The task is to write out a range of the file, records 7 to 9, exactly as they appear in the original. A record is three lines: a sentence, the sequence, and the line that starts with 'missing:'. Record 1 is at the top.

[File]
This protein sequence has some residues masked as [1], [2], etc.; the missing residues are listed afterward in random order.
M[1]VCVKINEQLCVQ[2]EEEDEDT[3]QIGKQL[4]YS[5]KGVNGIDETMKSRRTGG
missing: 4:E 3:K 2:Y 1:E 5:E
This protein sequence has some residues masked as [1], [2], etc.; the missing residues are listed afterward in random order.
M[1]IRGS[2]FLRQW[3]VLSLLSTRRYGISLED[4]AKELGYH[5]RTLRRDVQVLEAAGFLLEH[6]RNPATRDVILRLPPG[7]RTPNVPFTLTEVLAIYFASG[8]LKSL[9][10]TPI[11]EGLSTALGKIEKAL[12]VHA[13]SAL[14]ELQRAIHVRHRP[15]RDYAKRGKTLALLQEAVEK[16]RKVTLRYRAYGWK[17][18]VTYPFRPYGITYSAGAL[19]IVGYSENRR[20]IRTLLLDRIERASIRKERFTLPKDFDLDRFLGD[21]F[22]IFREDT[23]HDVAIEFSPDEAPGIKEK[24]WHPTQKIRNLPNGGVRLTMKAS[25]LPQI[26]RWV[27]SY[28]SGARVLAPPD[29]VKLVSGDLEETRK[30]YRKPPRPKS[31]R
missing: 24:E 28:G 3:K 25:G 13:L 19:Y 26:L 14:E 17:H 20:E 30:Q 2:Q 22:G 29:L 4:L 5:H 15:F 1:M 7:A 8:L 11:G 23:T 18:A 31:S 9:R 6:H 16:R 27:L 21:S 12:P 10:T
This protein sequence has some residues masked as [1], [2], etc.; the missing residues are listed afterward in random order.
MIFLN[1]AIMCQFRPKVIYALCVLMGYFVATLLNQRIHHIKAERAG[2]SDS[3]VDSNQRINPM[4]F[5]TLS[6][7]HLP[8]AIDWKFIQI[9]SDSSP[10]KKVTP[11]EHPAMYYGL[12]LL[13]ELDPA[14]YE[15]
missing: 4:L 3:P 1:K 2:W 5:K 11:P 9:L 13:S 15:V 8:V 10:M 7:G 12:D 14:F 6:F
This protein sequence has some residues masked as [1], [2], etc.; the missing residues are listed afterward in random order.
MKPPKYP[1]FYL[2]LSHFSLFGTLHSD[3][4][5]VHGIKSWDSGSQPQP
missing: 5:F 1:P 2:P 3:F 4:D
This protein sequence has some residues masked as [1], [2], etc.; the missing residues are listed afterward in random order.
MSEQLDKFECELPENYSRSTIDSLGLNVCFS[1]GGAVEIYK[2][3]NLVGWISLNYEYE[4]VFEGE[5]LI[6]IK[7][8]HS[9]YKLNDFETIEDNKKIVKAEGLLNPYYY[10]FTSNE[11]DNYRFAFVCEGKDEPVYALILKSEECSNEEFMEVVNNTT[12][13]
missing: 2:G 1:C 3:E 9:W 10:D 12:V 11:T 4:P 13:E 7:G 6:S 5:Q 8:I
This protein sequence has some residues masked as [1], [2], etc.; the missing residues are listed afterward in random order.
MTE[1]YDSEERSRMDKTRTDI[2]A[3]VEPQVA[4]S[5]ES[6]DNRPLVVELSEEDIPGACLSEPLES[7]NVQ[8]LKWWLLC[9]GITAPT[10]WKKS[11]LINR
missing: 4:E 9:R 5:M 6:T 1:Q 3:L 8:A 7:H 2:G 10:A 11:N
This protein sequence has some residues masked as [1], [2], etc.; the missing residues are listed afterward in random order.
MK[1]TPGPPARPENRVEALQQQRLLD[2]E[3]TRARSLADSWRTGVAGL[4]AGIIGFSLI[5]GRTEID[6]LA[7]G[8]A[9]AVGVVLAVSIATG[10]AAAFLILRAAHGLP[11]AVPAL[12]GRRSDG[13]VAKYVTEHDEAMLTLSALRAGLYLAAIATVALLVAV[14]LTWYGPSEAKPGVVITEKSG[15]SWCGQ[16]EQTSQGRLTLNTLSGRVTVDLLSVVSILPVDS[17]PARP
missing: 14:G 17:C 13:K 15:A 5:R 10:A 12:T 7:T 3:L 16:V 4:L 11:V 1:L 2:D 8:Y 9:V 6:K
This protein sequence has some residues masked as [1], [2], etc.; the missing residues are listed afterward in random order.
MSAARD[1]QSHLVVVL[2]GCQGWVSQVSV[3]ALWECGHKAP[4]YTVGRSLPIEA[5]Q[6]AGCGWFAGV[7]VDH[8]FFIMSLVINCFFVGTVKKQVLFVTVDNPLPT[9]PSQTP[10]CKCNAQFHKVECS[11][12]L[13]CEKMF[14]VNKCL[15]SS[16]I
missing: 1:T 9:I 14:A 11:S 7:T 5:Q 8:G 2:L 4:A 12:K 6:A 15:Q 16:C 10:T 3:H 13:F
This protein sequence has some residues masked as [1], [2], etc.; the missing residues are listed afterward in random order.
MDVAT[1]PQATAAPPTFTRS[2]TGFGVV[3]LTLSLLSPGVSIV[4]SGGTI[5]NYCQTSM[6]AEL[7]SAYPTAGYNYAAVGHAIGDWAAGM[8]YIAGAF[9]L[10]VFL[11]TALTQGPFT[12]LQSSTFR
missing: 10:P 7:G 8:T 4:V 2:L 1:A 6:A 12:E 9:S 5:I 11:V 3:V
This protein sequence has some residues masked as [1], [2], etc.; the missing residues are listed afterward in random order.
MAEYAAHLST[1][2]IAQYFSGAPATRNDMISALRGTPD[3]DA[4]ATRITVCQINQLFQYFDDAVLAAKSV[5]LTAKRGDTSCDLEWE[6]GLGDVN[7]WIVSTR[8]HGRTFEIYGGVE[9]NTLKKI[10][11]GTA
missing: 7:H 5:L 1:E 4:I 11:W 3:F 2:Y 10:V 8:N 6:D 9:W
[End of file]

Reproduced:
This protein sequence has some residues masked as [1], [2], etc.; the missing residues are listed afterward in random order.
MK[1]TPGPPARPENRVEALQQQRLLD[2]E[3]TRARSLADSWRTGVAGL[4]AGIIGFSLI[5]GRTEID[6]LA[7]G[8]A[9]AVGVVLAVSIATG[10]AAAFLILRAAHGLP[11]AVPAL[12]GRRSDG[13]VAKYVTEHDEAMLTLSALRAGLYLAAIATVALLVAV[14]LTWYGPSEAKPGVVITEKSG[15]SWCGQ[16]EQTSQGRLTLNTLSGRVTVDLLSVVSILPVDS[17]PARP
missing: 14:G 17:C 13:K 15:A 5:R 10:A 12:T 7:T 3:L 16:V 4:L 11:V 1:L 2:D 8:Y 9:V 6:K
This protein sequence has some residues masked as [1], [2], etc.; the missing residues are listed afterward in random order.
MSAARD[1]QSHLVVVL[2]GCQGWVSQVSV[3]ALWECGHKAP[4]YTVGRSLPIEA[5]Q[6]AGCGWFAGV[7]VDH[8]FFIMSLVINCFFVGTVKKQVLFVTVDNPLPT[9]PSQTP[10]CKCNAQFHKVECS[11][12]L[13]CEKMF[14]VNKCL[15]SS[16]I
missing: 1:T 9:I 14:A 11:S 7:T 5:Q 8:G 2:L 4:A 12:K 6:A 15:Q 16:C 10:T 3:H 13:F
This protein sequence has some residues masked as [1], [2], etc.; the missing residues are listed afterward in random order.
MDVAT[1]PQATAAPPTFTRS[2]TGFGVV[3]LTLSLLSPGVSIV[4]SGGTI[5]NYCQTSM[6]AEL[7]SAYPTAGYNYAAVGHAIGDWAAGM[8]YIAGAF[9]L[10]VFL[11]TALTQGPFT[12]LQSSTFR
missing: 10:P 7:G 8:T 4:V 2:L 1:A 6:A 12:E 9:S 5:I 11:V 3:V